April 13, 2010 11:42 am at 11:42 am |
  11. Ben

    Mitch, not all Americans agree with you. This American believes that the government should "bail out" wall street firms if their failure poses a systemic risk to the country's economy and financial system. Without the bail-out of Wall Street this country would have been ruined. It was necessary.

    April 13, 2010 11:43 am at 11:43 am |
  12. united

    The republicans are really an ill group of people. They say that they are against the bailout but when a democrat comes up with legislation that would curb that sort of thing the first thing they do is oppose it. What hypocrites. If it was possible and the democrats came up with a bill that would guarantee sunshine everyday even when it rained the republicans would oppose that. They don't want any law put into place unless they put it there. Spoiled brats!

    April 13, 2010 11:44 am at 11:44 am |
  13. Clint, Wa.

    Would you expect anything less from him or them?

    April 13, 2010 11:44 am at 11:44 am |
  14. Marc

    First, there were no 'bail outs' or rather the money wasn't 'given' to the banks. They received it and paid it back (with interests) and those who may have not done it yet are in the process of doing it.
    Don't you guys remember all the fuss that the banks' CEOs created when they announced that those obscene 'extra paychecks' would be back (since they had back the complete control of the money their banks had in deposits and such)?
    Second, a Republican telling his fellow Republicans to vote 'no'... BIG NEWS...

    April 13, 2010 11:44 am at 11:44 am |
  15. Carmelle

    Instead voting NO


    But no, they have to turn it into a political football!

    April 13, 2010 11:46 am at 11:46 am |
  16. erik

    More two-faced talk from a republican pig.

    "We cannot allow endless tax payer-funded bailouts for big wall street banks."

    Even though the bailouts worked, preventing untold damages to the financial system, and are being paid back more quickly than anticipated.

    Do you think these corporate shill republican pigs will support the actual reform necessary to prevent the need for more bailouts in the future? I'm talking about limiting the size of these greedy, irresponsible financial institutions and providing LOTS of oversight and regulation. Of course they won't go for that...

    April 13, 2010 11:46 am at 11:46 am |
  17. Henry Miller, Libertarian

    McConnell is right.

    And while it shouldn't be in this bill, taxpayers need to be protected from government bailing out individuals who do something stupid, like taking on mortgages they know they can't afford in the long run.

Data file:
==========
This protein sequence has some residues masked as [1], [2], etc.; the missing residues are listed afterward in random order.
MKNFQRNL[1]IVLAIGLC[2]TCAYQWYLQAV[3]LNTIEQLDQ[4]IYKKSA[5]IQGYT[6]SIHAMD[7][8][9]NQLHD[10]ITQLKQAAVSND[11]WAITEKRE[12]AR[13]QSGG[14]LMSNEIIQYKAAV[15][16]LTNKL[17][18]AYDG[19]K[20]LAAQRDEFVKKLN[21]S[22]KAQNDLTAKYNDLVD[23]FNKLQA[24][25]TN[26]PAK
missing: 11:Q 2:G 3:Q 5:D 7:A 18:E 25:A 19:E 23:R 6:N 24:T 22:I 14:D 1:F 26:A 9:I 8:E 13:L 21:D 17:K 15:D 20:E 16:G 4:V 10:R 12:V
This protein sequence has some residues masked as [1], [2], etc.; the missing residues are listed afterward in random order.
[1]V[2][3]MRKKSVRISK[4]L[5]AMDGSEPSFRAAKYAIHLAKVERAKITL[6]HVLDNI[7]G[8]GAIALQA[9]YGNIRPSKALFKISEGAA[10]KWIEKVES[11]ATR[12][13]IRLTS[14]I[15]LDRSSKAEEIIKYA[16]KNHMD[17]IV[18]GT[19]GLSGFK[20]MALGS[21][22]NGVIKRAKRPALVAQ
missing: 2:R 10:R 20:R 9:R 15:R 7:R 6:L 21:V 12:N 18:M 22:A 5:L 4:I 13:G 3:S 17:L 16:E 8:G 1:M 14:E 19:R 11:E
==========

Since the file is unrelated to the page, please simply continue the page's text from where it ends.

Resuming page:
April 13, 2010 11:47 am at 11:47 am |
  18. LIP

    Good old Chris..What he is proposing to Congress....isn't this something similar to what George W. Bush requested way back in 2001, again a few years later and again a few more years later and was rejected each time by Barney and Chris?

    April 13, 2010 11:48 am at 11:48 am |
  19. Jilli

    Why have the republicans wasted so much time standing on the sidelines complaining? They could have been active participants in the formulation of the bill, but they chose to abstain.

    Another thought, I'm not so sure I'd take too much advice from republicans on financial reform, their party is the party of deregulation – which actually landed us in this mess.

    McConnell, be a constructive part of the process or get out of the way.

    April 13, 2010 11:49 am at 11:49 am |
  20. frank in valparaiso indiana

    McConnell is an idiot. We need to stop the abuses on Wall Street. We bit the bullet last time and averted a world wide catastrophe. These clowns play not only on the US market but on a global scale. We have another crash like we did in 1929, we can't get out of it. Especially if we have ignorant clowns like the GOP in the Fed. Greenspan lost 17 TRILLION on Wall Street in his reign. That is a hunk of change. And that was the 30% of the time he was wrong?

    April 13, 2010 11:50 am at 11:50 am |
  21. patsy

    Sounds like a good idea to me. Let the big banks help finance any future bailouts. It's time Congress stops protecting the hand that feeds it.

    April 13, 2010 11:50 am at 11:50 am |
  22. rick

    The GOP is in the pockets of big business and banks.

    April 13, 2010 11:52 am at 11:52 am |
  23. Michele

    More posturing from the GOP. I'd love to see them adopt this provision, and then, in 10 years, if by some miracle the GOP is back in power, another near-depression. Then the GOP will have hog-tied itself from saving the country. Go for it Mitch...complete the ruination of the US that was begun by your lack of regulations over the financial companies who give you so much money. Keep up this obstinate "NO!" crap, and the GOP will soon find themselves with even fewer seats. As Palin is so fond of screaming, "You work for us, not the banks!"

    April 13, 2010 11:54 am at 11:54 am |
  24. Roger in StL

    You mean the Republican leaders are asking thier party to issue a blanket NO vote for a bill? How very unusual and unexpected, indeed.

    Good thing the Republicans have their own plan in place to offer as a workable solution....oh, wait......

    April 13, 2010 11:55 am at 11:55 am |
  25. Chessnutz of Liverpool NY

    What a flip flop, this certainly was not the GOP stance back in 2008. Again there is no difference in the democrat approch than what the GOP has done for the last four decades. The taxpayer is left holding the bills for the fraud of corportate greed.
    The working minority of American taxpayers shoulder the burden for the failures of the wealthy and this includes our elected officials from both parties.
    Vote Congress out, “you are fired” if they are in. Vote them out this fall no matter what party they belong to, and in the next election and every election going forward until they become the servants of the people once more.

    April 13, 2010 11:56 am at 11:56 am |